Colonel Brannon West grew up on an Indian reservation in South Dakota, but because of his dark skin (his father, an African-American from Oklahoma and KIA in Viet Nam, 1972, the year he was born) he never really felt like he fit in with what he thought of as his mother’s people, and until the he was an adult he never really knew many of his father’s people.  It was when he was eighteen and left the reservation that he found his own people, the Marines.  Since the day he joined up he never thought of himself as anything but a Marine, and he relished the responsibility that came with it.  He didn’t like war, quite the opposite.  But he was good at it.  A fierce warrior, a good leader, and after thirty years in the service, West had more combat decorations than there are asteroids.  And now, facing certain death, he was preparing for the last battle of his life, and the stakes had never been higher.

          He stood outside of his own small tempo-dome waiting for the governor; al-Adsani insisted that they arrive at the meeting together.  As the governor’s ATV appeared in the distance, West reflected on how little he really knew the man.  He was familiar with the resume of course: Josem Al-Adsani, American-born (his parents were immigrants from Lebanon), educated at Yale, congressman and later senator from Indiana and then, when anti-Arab sentiment was at an all time high in the US, he landed himself in the vice presidents office.  Of course, after the war, Corporate offered him the posting on the lunar colony (many of the colonists were from the United States).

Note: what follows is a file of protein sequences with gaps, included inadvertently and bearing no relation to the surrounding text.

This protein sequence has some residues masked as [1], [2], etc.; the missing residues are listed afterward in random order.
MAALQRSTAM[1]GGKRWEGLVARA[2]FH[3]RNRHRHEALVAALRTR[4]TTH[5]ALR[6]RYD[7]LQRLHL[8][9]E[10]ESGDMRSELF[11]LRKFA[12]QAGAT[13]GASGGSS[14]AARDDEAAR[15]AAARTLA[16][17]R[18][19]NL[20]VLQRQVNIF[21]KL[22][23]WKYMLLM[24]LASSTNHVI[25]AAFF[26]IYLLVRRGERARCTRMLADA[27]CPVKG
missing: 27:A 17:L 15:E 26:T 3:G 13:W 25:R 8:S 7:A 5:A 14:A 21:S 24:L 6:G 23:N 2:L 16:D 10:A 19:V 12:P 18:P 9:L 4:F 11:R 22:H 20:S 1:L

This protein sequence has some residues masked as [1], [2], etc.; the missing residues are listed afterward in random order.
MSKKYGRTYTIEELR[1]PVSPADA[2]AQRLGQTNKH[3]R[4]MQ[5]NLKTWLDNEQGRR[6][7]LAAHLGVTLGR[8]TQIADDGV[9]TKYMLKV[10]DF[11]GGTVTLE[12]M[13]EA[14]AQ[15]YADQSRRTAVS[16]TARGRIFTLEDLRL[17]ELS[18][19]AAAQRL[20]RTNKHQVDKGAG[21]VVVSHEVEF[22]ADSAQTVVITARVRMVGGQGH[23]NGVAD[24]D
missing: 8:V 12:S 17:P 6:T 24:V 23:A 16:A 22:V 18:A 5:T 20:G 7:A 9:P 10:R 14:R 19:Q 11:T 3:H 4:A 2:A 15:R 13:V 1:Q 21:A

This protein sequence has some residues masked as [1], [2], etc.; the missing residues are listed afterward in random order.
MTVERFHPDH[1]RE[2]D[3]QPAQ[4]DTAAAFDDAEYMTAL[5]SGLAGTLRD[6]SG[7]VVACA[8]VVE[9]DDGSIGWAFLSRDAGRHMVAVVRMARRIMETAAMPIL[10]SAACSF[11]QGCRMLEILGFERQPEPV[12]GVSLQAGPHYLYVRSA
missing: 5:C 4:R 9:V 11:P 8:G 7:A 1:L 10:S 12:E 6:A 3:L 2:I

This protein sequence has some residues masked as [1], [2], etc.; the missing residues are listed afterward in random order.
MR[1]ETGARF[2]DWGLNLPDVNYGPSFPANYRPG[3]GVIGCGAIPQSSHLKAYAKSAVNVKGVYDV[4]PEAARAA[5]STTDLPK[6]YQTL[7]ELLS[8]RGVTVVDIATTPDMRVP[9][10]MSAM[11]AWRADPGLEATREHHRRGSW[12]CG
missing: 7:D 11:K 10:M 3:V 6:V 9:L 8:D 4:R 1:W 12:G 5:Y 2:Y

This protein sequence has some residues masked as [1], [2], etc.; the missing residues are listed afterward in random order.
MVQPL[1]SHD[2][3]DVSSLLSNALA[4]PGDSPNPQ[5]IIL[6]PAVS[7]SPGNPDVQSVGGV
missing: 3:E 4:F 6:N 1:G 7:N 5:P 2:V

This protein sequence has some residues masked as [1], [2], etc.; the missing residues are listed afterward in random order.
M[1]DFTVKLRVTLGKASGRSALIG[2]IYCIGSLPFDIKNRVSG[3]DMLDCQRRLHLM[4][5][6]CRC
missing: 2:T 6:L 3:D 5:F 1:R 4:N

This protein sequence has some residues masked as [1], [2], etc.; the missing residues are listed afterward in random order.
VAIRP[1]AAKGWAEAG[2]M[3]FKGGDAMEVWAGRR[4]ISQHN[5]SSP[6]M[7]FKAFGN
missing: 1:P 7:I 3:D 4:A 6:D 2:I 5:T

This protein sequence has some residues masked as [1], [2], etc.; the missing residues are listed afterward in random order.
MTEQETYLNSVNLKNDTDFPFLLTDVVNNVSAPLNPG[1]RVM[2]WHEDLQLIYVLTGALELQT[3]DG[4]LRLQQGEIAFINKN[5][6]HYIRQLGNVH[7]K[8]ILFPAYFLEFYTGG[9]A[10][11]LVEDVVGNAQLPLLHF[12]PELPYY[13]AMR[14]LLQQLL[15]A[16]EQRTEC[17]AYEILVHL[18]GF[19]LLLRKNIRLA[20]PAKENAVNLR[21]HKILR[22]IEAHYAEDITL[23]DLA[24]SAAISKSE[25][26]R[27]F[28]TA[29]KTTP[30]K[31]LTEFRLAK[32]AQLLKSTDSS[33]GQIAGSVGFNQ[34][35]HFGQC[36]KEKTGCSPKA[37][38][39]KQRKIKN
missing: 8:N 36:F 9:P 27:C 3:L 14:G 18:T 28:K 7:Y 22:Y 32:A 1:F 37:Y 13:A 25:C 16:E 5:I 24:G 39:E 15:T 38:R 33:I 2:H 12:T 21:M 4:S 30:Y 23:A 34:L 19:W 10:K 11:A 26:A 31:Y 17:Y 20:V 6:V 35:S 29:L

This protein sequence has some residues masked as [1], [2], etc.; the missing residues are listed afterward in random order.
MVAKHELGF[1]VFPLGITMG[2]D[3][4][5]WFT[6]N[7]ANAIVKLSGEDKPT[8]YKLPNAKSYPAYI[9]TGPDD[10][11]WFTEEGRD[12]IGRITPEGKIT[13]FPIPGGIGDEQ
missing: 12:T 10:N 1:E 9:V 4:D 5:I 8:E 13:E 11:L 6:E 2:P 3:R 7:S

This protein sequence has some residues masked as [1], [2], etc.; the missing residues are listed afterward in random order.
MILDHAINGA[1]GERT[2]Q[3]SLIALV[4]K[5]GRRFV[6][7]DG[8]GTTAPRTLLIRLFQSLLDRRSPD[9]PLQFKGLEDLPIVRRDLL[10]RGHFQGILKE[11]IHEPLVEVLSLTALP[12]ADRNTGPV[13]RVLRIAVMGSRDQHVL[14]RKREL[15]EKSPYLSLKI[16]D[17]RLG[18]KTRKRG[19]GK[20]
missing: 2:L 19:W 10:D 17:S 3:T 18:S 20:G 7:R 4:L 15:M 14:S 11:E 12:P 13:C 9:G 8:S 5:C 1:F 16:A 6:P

But it frustrated West that he could never put his finger on what it was that made al-Adsani so likable, or such a well respected leader.  Al-Adsani was resented by all of the colonists when he first arrived on the moon, but he had used his personal skills to endure himself to every last one of them.  When they called him governor, they said it with respect and affection.

          But West still thought of him as a quiet man, too quiet for American politics in the twenty-first century.

          West hopped into the ATV, and speaking over his helmcomm he said, “Afternoon, Governor al-Adsani.  How’re…”

          Looking straight ahead the Governor interrupted, “I saw you climbing today, colonel.”

          West felt it was an accusation, “Yes… well…”

          “I saw you jump from the cliff.  What if your jet pack failed to fire?”

          “I climb to clear my mind, to focus… you should try it sometime.  You could come with me…”

          “I am depending on you,” was all al-Adsani said.  Then, after a moment he added, “I am not a… climbing man, colonel.  How have you been feeling otherwise?”

          “I’ll live long enough for this… I promise.  Besides, the plan doesn’t depend on me…”

          “You still haven’t told me your plan, colonel.”

          “I’ve mined the asteroid belt, right where I charted their ships would come through…”

          The Governor was astonished, “When?  How?  We haven’t launched any ships… we don’t have anything to build mines with…”

          Now West interrupted, “On the journey out here, I had a couple of ships fall off from the fleet when we passed through the belt… as for the mines well… the ships I used in the barricade over the moon base were empty…”

          “You were bluffing?” al-Adsani started laughing, and it occurred to West that in all the time he had known the Governor, he had never even seen him smile, let alone laugh.